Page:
“First we go to the Dome,” announces Ibrahim. “It is very important for you as a Muslim, for us as Muslims, to understand this place. Very important.” I was taken aback by the intensity in my guide’s voice.

“It is from here that we believe the Holy Prophet Mohammed (SAW) made the Night Journey around 621. Later, the Dome of the Rock was built here, from 685 to 691 AD. The Dome was meant to be a shrine to commemorate this sacred place. The Umayyad Caliph Abdul Malik Ibn Marwan ordered its construction. Other than the Ka’aba in Mecca, the Dome is the oldest surviving structure in Islam.”

Somehow, this miracle had escaped me during my childhood education in Islam. It wouldn’t be until a certain unknown Chicagoan was running for Presidential nomination that I had first heard about the mythic journey.

Over dinner in Charleston, South Carolina I had casually asked about the origins of the young candidate’s name, startling my friend the late Rabbi Avner Bergman. Just what was the meaning of Barak, I had asked him.

Incredulous that I didn’t know, Rabbi explained Barak meant ‘lightning’ and was also the name of the winged steed that carried the Prophet Mohammed on his Night Journey. Later, I would learn this was a journey Muslims believe to be both physical and spiritual, but at the time, I didn’t know which was more incredible – the miraculous journey, or my astonishing Rabbi, who knew more about Islam than I.

The miracle is recorded in the Quran in Surah Al-Isra. The Prophet, arriving on Barak, the winged horse, accompanied by the Angel Gabriel, flew from the Masjid Al Haram in Mecca to the farthest Mosque Masjid Al Aqsa, believed to be in Jerusalem. From there, the Prophet and his winged mount traveled onto heaven.

As the Prophet Mohammed rose in flight from this same place we were now approaching, some say the Angel Gabriel himself had strained to hold down the rock, preventing it from rising with the heaven-bound steed. Once in heaven, the Prophet would meet with all the great Prophets- Abraham, Moses, Jesus, as well as Joseph, son of Jacob, Aaronbrother of Moses- and John the Baptist. Later, the Prophet Mohammed alone would conference with his Maker.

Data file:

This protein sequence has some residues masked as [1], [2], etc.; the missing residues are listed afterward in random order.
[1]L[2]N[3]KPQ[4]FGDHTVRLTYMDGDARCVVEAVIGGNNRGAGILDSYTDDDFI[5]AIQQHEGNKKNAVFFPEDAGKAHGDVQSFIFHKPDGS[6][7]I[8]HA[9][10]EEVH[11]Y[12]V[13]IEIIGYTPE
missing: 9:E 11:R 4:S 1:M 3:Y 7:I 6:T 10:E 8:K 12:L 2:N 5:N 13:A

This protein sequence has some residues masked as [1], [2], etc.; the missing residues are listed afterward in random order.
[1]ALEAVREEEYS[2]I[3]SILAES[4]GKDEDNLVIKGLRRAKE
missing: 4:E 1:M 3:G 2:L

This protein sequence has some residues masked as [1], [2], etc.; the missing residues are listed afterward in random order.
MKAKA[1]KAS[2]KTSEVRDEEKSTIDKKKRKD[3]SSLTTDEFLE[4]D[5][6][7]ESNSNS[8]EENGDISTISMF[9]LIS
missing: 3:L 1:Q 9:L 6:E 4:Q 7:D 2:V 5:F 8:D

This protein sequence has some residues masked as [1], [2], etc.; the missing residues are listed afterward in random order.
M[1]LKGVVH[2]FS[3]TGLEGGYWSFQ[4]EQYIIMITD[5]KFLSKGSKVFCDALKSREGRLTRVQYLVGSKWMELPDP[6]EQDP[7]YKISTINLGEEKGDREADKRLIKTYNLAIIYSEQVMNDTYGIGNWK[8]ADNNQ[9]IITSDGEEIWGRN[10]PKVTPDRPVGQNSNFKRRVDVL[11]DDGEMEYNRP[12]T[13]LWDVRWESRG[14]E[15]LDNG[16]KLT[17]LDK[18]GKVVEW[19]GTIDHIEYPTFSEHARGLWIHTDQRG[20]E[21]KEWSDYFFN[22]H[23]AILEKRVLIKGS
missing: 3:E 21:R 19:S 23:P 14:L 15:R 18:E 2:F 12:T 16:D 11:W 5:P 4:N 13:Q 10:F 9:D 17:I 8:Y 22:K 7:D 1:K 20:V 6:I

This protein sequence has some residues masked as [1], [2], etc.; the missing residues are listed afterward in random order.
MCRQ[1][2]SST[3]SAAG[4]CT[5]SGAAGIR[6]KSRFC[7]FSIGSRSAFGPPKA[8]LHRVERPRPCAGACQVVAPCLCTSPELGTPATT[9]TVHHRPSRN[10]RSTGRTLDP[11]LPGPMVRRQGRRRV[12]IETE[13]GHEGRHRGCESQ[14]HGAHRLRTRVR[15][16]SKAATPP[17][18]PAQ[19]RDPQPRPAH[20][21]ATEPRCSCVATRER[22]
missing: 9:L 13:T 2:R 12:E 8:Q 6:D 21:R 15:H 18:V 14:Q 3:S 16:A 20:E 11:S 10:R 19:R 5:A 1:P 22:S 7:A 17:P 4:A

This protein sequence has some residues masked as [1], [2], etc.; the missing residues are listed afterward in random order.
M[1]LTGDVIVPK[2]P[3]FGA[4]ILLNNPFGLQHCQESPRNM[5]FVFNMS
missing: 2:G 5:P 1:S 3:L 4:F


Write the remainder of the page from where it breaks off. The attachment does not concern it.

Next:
Other reports claim the Rock itself around which the Dome was constructed was the original fragment upon which Adam himself was hurled into exile to earth from heaven. Whatever one believes, that this was an ancient and revered place was without doubt.

As we approached the epicenter of the ever-moving Old City, Jerusalem was quiet. Lazy crows cawed to no one in particular. Few people were to be seen. Mine was the only camera in sight.

Approaching the Dome, no one lingers.

Approaching the Dome, no one lingers.

A few more steps and we were facing the stunning blue tiled sanctuary. Towering over us was the golden dome that, to all, symbolizes Jerusalem in this world and doubtless, in the world to come. The forecourt was deserted. Playful gusts of the sharav wind scattered my thoughts somewhere South East from here.

I couldn’t believe my good fortune. Once again, I found myself walking in the footfall of the Prophet Mohammed, this time here in Israel. Years earlier I had followed his steps in Saudi Arabia. The Saudi Kingdom was entire universes from here. Sadly, for most, today, the distance between Israel and Saudi Arabia is as insurmountable as the journey a Messenger of God once made from here. As my small steps traced a quiet miracle of my own, ever-revolving Mecca felt far, far from here.